Coronavirus Through the Lens of ‘America’s First Battles: 1776–1965’
What the American way of war has to teach us
In the summer of 1939, America’s military was understaffed, under-trained, and didn’t understand the new realities of the mechanized battlefield.
Serious thinkers knew war was coming. Ferdinand Foch, Supreme Allied Commander in World War I, predicted it in 1919. Winston Churchill advocated for rearmament throughout the 1930s. The Germans used the troop caps established by the Treaty of Versailles to the fullest, building a cadre that could be rapidly expanded. Hitler began openly rearming in 1935, reoccupied the Rhineland in 1936, annexed Austria through the the Anschluss in the spring of 1939, and took the Sudetenland later that year.
The United States, on the other hand, sported a withered military with old equipment, few aircraft, and aging obsolete ships. There was no appetite for war, and no appetite to even prepare for war. The Neutrality Acts of the mid-1930s aimed to keep America out of any coming conflict.
America finally started to prepare after Germany invaded Poland on September 1st, 1939, when Britain and France declared war in Poland’s defense. It was too little, too late.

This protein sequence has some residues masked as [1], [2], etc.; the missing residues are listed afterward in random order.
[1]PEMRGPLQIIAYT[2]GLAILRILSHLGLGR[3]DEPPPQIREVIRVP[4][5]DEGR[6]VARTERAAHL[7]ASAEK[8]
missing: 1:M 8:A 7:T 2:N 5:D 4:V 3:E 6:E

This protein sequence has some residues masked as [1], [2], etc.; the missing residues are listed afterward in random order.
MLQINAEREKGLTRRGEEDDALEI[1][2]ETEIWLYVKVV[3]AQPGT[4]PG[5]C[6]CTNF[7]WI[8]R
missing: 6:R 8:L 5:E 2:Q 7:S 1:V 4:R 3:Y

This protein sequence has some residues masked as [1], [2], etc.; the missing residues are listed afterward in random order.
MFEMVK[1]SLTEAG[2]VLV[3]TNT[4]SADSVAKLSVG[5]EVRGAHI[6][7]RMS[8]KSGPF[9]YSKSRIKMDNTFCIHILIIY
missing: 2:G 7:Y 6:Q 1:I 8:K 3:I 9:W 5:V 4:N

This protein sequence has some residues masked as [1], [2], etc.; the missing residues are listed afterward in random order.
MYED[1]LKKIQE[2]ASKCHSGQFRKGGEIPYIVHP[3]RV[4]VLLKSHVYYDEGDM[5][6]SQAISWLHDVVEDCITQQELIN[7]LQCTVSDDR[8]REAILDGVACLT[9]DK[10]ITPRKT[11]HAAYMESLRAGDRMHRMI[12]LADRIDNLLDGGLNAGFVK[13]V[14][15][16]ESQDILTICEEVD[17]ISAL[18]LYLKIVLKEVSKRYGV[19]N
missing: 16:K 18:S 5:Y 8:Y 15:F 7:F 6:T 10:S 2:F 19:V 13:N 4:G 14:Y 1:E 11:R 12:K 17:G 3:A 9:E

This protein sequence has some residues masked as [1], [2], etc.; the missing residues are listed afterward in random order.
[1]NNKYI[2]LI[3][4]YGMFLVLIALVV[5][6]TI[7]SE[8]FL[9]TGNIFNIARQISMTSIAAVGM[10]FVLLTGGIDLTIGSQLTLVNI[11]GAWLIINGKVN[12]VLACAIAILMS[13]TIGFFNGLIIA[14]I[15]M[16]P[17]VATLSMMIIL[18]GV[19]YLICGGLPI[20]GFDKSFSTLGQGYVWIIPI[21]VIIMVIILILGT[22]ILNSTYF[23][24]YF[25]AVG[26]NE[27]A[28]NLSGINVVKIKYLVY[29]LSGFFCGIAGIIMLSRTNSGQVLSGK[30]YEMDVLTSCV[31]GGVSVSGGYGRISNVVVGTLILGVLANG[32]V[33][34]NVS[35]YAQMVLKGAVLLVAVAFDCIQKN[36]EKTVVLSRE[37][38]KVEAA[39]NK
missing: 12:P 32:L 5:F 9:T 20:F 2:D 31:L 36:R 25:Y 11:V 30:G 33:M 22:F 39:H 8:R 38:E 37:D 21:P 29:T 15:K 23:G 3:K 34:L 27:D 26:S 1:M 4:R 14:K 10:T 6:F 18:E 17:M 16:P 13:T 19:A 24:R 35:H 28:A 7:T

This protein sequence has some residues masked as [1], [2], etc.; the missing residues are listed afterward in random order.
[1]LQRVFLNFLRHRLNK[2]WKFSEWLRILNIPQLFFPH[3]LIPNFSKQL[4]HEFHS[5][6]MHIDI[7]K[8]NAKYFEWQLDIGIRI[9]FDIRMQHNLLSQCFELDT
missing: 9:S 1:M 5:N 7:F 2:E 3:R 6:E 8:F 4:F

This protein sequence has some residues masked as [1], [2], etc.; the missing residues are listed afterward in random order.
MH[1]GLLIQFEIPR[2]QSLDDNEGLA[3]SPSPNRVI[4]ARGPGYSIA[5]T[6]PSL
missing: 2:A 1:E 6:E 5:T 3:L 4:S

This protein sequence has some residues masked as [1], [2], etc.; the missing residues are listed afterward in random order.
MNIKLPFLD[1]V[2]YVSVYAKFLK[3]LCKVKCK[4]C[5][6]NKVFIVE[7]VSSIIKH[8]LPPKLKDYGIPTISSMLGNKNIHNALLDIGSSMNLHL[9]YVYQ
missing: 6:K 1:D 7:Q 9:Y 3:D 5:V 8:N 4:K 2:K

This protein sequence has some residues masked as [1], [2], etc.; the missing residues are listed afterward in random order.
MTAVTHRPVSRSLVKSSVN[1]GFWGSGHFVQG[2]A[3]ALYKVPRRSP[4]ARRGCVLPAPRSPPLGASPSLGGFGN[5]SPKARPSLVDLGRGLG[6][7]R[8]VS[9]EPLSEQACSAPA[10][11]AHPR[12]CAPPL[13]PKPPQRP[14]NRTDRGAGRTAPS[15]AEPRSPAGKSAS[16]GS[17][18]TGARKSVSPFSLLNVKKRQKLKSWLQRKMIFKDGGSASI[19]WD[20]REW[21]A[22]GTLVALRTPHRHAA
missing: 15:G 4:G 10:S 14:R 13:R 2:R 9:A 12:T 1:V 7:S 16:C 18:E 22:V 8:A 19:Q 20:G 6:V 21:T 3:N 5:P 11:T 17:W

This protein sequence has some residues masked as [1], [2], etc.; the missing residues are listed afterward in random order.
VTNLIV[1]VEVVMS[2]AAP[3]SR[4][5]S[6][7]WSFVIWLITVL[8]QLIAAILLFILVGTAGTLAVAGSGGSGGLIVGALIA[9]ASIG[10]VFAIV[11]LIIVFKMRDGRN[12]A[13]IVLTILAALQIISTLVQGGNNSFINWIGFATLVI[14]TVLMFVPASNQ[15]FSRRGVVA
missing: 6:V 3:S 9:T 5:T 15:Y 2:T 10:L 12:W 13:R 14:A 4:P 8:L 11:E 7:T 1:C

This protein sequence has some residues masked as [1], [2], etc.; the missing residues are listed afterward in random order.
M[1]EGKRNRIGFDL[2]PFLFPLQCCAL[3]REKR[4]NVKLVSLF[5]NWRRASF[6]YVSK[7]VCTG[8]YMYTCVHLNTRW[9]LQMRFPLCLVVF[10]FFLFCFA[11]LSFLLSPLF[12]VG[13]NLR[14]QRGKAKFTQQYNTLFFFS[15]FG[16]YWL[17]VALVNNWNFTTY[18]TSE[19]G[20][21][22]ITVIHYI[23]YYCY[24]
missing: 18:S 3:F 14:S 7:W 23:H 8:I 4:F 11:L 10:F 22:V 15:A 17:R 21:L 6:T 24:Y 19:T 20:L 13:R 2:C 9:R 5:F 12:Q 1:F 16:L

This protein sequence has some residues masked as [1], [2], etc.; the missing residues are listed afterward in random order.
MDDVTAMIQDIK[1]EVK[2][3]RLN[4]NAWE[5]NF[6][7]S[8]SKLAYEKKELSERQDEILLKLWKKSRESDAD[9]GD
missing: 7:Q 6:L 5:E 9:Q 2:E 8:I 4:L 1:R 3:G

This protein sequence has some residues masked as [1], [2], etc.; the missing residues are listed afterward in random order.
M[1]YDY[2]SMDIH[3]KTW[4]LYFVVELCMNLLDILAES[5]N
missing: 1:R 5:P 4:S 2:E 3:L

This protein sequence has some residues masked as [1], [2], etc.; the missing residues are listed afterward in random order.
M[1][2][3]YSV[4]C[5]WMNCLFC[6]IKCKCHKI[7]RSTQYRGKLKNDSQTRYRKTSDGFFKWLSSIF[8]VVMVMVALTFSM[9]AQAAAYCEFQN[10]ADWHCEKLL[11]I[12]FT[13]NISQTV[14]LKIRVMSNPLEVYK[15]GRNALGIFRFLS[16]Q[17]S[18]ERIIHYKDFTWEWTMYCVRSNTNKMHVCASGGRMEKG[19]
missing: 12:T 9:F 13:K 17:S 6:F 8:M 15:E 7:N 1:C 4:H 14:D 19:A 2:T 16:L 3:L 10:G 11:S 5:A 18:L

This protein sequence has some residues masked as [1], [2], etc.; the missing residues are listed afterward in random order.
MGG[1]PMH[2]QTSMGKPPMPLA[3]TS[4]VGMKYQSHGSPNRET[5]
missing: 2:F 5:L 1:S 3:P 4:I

American conflict, then and now
The lead up to the Coronavirus pandemic reminds one of America’s First Battles: 1776–1965 by Charles E. Heller and William A. Stofft. From the Battle of Long Island in 1776 to the Ia Drang valley in 1965, the authors detail preparation and results of the beginning of each major conflict through a large swath of American history.
The country repeatedly made the same mistakes. Over and over, it almost willfully refused to man and equip a military until forced by crisis, even when war obviously loomed. Doctrine stagnated; America prepared to fight the last war using outdated tactics, techniques, and procedures. After a few failures, the country usually overwhelmed the enemy by pouring buckets of resources on the problem.
Wars and pandemics are foreseeable
In the history laid out by Heller & Stofft, the United States routinely disregarded the obvious inevitability of war. This routinely led to lack of modern equipment at the outbreak of hostilities and inadequate training training on the new equipment when it did arrive.
Sometimes a long period of instability presaged a conflict, like with the American Civil War. In World War I, World War II and Vietnam, the nation joined wars already in progress. Korea and perhaps the Spanish American erupted more suddenly.
In any case, while we don’t know exactly where or when the next war will start, one can predict that there will be a war. Twenty-two years separated World Wars I and II; there were five years between World War II and Korea. The conclusion that war will continue regularly into the future requires no genius.
Pandemics are much the same. No one could have predicted that COVID-19 would erupt from Wuhan in December 2019. One could predict, however, that a pandemic would erupt sometime. The United States even fought skirmishes against H1N1 and Ebola.